Blog post

A Judging Opinion

This week was all about judging competitions. The weekend started in the sunny surroundings of Puerto Rico, for the annual Taste of Rum festival. The event, in its 2nd year, heralds rums from all over the world’s largest exporting country to showcase them to a rum loving audience. I was invited to be one of the judges to determine the top Rum of Puerto Rico. All in all, the other 12 judges and I were forced to sip 50 rums over two days. An enjoyable task until the flavoured rum section. There are some decent flavoured rums out there, but believe me, there are more bad ones too….and especially when you have to try them neat….and at 10 am in the morning! The highlight of the tasting was the Don Q’s Grand Anejo. A soft subtle rum with hints of butterscotch, maple syrup, honey, orange peel, cocoa butter and sweet sherry aromas, with a warm palate of toffee, vanilla, dried summer fruits, raisins and chocolate. A blend of rums from 3 to 12 years, with a light medium finish. Worth the trip to alone.

After two days of sun, sea, sand and rum, it was back to the good old U.K. (for a day) to be one of the judges in Asahi’s Rising Stars competition.

  One of the most enjoyable parts of being a spirits ambassador is that I get to judge a few cocktail competitions every now and again. Now, I’m not saying that I’m an expert in the finer art of making cocktails for competitions, even though I’ve won a few comps in my time, but I am an expert in the fine art of drinking cocktails. But then aren’t we all cocktail experts in our own right? I know what type of drink I prefer, so as a judge those are the drinks that will impress me and score the most points. I try not to be influenced by fellow panel members and I hope that I don’t influence them too. For isn’t the reasoning behind having several judges, with different beliefs and palates, is that you’ll have a cross section of opinions culminating with the best all round drink? Maybe?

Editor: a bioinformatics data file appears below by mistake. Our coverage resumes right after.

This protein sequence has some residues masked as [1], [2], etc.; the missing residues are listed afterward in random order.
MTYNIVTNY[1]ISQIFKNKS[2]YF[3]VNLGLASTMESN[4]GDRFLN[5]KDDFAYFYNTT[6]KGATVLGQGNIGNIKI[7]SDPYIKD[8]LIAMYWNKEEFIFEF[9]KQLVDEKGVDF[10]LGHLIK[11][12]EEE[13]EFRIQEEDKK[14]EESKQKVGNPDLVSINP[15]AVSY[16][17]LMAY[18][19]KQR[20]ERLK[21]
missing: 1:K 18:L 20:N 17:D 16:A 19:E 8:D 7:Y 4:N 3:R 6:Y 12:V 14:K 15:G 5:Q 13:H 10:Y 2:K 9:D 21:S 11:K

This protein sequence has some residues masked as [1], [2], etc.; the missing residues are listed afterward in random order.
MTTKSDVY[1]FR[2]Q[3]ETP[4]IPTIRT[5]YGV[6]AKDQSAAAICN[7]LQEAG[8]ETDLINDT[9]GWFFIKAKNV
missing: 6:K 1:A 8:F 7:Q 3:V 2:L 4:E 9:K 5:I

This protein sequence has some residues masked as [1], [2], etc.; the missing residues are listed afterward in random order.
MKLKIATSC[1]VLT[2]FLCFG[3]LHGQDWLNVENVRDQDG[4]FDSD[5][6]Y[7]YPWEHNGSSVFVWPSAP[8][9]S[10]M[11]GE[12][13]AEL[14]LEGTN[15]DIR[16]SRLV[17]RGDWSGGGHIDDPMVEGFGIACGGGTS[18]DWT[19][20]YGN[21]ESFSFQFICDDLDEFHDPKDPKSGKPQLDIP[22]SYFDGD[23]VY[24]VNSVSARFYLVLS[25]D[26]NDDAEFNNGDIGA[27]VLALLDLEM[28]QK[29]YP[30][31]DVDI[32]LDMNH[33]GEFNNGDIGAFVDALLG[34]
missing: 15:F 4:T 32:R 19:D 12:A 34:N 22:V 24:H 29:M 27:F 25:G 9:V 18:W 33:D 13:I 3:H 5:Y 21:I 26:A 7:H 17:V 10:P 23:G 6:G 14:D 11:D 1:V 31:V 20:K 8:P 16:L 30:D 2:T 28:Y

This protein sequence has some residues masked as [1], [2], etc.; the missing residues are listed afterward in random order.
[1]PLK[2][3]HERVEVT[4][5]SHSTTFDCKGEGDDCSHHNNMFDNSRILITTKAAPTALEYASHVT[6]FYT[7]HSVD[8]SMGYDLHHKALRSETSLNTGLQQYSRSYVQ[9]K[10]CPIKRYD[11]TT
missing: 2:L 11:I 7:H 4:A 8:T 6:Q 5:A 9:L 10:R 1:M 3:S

Over the last two months I have been fortunate to judge cocktail comps in Madrid and Barcelona for Diageo’s “World’s class”, as well as in sunny Cheltenham and even sunnier Manchester (yeah right) for last weeks Asahi event. With future competitions waiting in London & in Cuba, I should be in my element. The beauty of being a part of these events is that you get to taste some amazing drinks that are not only cutting edge, but demonstrate the expertise and craft of some of the world’s best bartenders. Alas as in most competitions, there can only be one winner. Which means there will be a few dashed hopes from the “also ran’s”. But one of the things I have learn over the years within this industry is that you have to turn a deaf ear to a judge or two when  it comes to cocktail competitions. Just because a panel of 3 or more people prefer one drink over another, doesn’t mean the losing drinks are any worst. In fact, if there were another panel of judges, with different palates, I would bet that most cocktail competition results would be slightly different. Wouldn’t it? I always like to remind some of the young bartenders that regardless of the result, the most important thing to remember was their goal to create a good drink. And don’t make losing a competition dissuade from being the best bartender you can be.  I once heard about three frogs racing to try and climb a mountain in front of thousands of people. “You’re only a frog. You can’t make it to the top”, shouted the crowd to the first frog. And sure enough the first frog failed to make it to the top. The second frog tried to climb the mountain too. Again the crowd bellowed, “You can’t make it, you’re just a frog”. And just like his predecessor, he succumbed to the taunts and gave up the race. But the third frog kept on going and going. “You can’t make it, you’re a little frog”, chanted the crowd, but the third frog still kept on going until he reached the top to claim his victory. What made him succeed, where the other two failed? He was deaf. F.R.O.G….Forever Remembering Our Goals.

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